October 31 marked the official end of ozone season in Texas. Ozone pollution, commonly known as smog, forms when compounds found in fossil fuel emissions react with sunlight. Ozone is a serious health concern for Texans, as excess exposure to ozone has been linked to a number of detrimental health effects, including asthma, heart attacks and even cancer.
Unfortunately, for many Texas cities, the combination of sunny days and crowded highways led to consistent violations of the standard over the course of this ozone season, and on a few days outside the season.
This year’s air quality measurements from the Houston region demonstrate that ozone pollution surpassed EPA’s health-based standard during 24 separate 8-hour intervals in 2013. Last year, the same air monitoring stations recorded 37 ozone violation days. Houston saw the highest ozone levels across the state, but Dallas and San Antonio followed closely behind. The worst days for both Houston and Dallas came when ozone peaked at 100 ppb—a level considered unsafe for healthy children and adults to have prolonged outdoor activities. Read More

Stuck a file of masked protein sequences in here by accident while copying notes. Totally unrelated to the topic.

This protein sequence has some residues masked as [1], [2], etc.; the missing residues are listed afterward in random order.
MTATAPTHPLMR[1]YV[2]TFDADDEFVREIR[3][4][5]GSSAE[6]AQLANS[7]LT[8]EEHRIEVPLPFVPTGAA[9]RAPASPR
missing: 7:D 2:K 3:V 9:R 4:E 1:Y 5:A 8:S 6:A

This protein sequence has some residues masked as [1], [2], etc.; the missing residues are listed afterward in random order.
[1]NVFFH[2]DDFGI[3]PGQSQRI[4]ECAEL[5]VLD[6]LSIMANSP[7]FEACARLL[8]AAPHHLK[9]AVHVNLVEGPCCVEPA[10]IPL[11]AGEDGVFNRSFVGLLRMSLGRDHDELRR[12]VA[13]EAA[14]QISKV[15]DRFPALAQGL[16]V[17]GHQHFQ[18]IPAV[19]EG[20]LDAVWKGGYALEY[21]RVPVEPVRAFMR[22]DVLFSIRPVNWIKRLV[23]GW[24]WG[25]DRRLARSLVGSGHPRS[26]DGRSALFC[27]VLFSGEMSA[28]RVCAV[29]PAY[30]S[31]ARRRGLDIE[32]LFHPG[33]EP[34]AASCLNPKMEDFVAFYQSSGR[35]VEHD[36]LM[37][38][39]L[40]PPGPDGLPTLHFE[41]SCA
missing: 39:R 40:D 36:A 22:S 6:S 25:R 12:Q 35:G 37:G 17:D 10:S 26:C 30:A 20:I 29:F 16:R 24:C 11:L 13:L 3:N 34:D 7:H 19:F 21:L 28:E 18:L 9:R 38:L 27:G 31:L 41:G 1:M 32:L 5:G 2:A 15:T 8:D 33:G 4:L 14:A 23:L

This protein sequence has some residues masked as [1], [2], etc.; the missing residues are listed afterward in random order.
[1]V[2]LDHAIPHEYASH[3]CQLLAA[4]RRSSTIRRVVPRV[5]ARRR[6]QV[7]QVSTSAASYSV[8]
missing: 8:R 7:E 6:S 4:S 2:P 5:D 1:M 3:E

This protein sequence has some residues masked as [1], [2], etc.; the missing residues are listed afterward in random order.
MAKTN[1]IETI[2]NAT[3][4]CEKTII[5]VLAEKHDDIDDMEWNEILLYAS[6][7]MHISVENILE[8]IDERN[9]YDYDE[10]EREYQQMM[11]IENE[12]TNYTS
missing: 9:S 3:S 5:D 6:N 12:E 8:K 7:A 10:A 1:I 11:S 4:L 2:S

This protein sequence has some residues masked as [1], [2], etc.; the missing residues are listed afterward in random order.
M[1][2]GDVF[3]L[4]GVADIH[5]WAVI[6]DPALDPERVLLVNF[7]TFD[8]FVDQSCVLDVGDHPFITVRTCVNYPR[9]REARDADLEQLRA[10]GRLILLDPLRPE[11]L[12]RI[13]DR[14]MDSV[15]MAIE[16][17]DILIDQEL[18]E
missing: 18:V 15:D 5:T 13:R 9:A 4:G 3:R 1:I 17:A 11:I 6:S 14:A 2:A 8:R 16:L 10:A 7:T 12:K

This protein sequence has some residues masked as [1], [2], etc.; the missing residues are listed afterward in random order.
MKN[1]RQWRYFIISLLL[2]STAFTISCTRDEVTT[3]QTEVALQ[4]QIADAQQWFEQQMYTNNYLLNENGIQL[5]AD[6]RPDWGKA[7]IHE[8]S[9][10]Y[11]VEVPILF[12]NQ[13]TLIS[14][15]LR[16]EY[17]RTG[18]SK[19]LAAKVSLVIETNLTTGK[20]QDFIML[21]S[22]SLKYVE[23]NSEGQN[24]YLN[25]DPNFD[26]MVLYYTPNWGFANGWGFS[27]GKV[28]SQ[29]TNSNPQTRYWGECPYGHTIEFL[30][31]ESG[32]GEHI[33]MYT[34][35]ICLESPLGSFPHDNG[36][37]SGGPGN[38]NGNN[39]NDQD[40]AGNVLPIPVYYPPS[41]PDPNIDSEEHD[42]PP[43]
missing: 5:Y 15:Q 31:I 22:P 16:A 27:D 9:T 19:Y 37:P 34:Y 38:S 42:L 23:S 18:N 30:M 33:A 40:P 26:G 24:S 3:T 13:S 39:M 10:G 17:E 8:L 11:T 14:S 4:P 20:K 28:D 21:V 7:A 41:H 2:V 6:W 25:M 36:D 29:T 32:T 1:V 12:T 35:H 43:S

Source: The Beat News
On Thursday, health and policy experts will gather in Houston for the Invisible Houston Revisited Three Decades Later Policy Summit at Texas Southern University. The summit will explore and expand upon the topics and themes highlighted in Dr. Robert D. Bullard’s 1987 book Invisible Houston.